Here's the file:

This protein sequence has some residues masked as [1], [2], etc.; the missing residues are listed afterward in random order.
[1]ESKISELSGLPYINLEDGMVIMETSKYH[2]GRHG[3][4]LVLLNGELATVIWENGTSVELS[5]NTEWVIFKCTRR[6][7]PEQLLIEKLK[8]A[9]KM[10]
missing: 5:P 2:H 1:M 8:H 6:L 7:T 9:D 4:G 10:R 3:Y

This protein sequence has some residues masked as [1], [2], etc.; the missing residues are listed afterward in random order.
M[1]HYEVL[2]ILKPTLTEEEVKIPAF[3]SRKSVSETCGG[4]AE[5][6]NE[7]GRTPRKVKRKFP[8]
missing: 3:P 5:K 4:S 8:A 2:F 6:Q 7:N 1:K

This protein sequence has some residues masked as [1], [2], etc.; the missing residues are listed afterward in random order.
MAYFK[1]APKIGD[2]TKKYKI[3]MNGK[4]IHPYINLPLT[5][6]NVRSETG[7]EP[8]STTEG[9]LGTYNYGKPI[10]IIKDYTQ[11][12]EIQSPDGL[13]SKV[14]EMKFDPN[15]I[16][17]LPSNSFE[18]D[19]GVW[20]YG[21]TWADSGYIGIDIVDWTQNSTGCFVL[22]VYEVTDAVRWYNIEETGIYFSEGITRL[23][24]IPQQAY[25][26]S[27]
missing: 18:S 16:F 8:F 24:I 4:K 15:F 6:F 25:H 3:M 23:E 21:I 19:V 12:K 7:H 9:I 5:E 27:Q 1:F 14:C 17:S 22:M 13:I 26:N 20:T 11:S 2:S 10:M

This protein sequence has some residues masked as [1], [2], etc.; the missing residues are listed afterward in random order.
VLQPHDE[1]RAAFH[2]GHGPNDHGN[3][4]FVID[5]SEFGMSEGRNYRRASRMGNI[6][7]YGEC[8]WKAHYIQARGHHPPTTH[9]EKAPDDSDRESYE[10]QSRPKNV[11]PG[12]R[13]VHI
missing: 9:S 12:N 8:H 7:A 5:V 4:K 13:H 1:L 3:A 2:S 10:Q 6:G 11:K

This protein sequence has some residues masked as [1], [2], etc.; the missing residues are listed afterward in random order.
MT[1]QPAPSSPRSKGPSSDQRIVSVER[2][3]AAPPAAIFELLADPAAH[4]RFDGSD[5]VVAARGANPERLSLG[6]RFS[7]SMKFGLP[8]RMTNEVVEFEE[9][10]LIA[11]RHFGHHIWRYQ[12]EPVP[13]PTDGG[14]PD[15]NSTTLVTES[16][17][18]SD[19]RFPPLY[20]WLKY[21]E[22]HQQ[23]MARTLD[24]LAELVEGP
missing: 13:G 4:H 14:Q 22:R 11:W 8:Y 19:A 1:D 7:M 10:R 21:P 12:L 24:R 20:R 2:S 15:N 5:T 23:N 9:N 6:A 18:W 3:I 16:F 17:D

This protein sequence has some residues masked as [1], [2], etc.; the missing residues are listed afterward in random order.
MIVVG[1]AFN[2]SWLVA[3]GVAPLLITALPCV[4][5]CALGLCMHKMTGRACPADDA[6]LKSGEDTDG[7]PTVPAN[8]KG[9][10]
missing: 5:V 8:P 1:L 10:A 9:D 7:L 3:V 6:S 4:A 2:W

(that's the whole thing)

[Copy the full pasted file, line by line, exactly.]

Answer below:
This protein sequence has some residues masked as [1], [2], etc.; the missing residues are listed afterward in random order.
[1]ESKISELSGLPYINLEDGMVIMETSKYH[2]GRHG[3][4]LVLLNGELATVIWENGTSVELS[5]NTEWVIFKCTRR[6][7]PEQLLIEKLK[8]A[9]KM[10]
missing: 5:P 2:H 1:M 8:H 6:L 7:T 9:D 4:G 10:R 3:Y

This protein sequence has some residues masked as [1], [2], etc.; the missing residues are listed afterward in random order.
M[1]HYEVL[2]ILKPTLTEEEVKIPAF[3]SRKSVSETCGG[4]AE[5][6]NE[7]GRTPRKVKRKFP[8]
missing: 3:P 5:K 4:S 8:A 2:F 6:Q 7:N 1:K

This protein sequence has some residues masked as [1], [2], etc.; the missing residues are listed afterward in random order.
MAYFK[1]APKIGD[2]TKKYKI[3]MNGK[4]IHPYINLPLT[5][6]NVRSETG[7]EP[8]STTEG[9]LGTYNYGKPI[10]IIKDYTQ[11][12]EIQSPDGL[13]SKV[14]EMKFDPN[15]I[16][17]LPSNSFE[18]D[19]GVW[20]YG[21]TWADSGYIGIDIVDWTQNSTGCFVL[22]VYEVTDAVRWYNIEETGIYFSEGITRL[23][24]IPQQAY[25][26]S[27]
missing: 18:S 16:F 8:F 24:I 4:K 15:F 6:F 25:H 3:M 23:E 21:I 19:V 12:K 7:H 9:I 5:E 27:Q 1:F 14:C 17:S 22:M 13:I 26:N 20:T 11:S 2:S 10:M

This protein sequence has some residues masked as [1], [2], etc.; the missing residues are listed afterward in random order.
VLQPHDE[1]RAAFH[2]GHGPNDHGN[3][4]FVID[5]SEFGMSEGRNYRRASRMGNI[6][7]YGEC[8]WKAHYIQARGHHPPTTH[9]EKAPDDSDRESYE[10]QSRPKNV[11]PG[12]R[13]VHI
missing: 9:S 12:N 8:H 7:A 5:V 4:K 13:H 1:L 3:A 2:S 10:Q 6:G 11:K

This protein sequence has some residues masked as [1], [2], etc.; the missing residues are listed afterward in random order.
MT[1]QPAPSSPRSKGPSSDQRIVSVER[2][3]AAPPAAIFELLADPAAH[4]RFDGSD[5]VVAARGANPERLSLG[6]RFS[7]SMKFGLP[8]RMTNEVVEFEE[9][10]LIA[11]RHFGHHIWRYQ[12]EPVP[13]PTDGG[14]PD[15]NSTTLVTES[16][17][18]SD[19]RFPPLY[20]WLKY[21]E[22]HQQ[23]MARTLD[24]LAELVEGP
missing: 13:G 4:H 14:Q 22:R 11:W 8:Y 19:A 1:D 7:M 10:R 21:P 12:L 24:R 20:R 2:S 15:N 5:T 23:N 9:N 6:A 18:W 3:I 16:F 17:D

This protein sequence has some residues masked as [1], [2], etc.; the missing residues are listed afterward in random order.
MIVVG[1]AFN[2]SWLVA[3]GVAPLLITALPCV[4][5]CALGLCMHKMTGRACPADDA[6]LKSGEDTDG[7]PTVPAN[8]KG[9][10]
missing: 5:V 8:P 1:L 10:A 9:D 7:L 3:V 6:S 4:A 2:W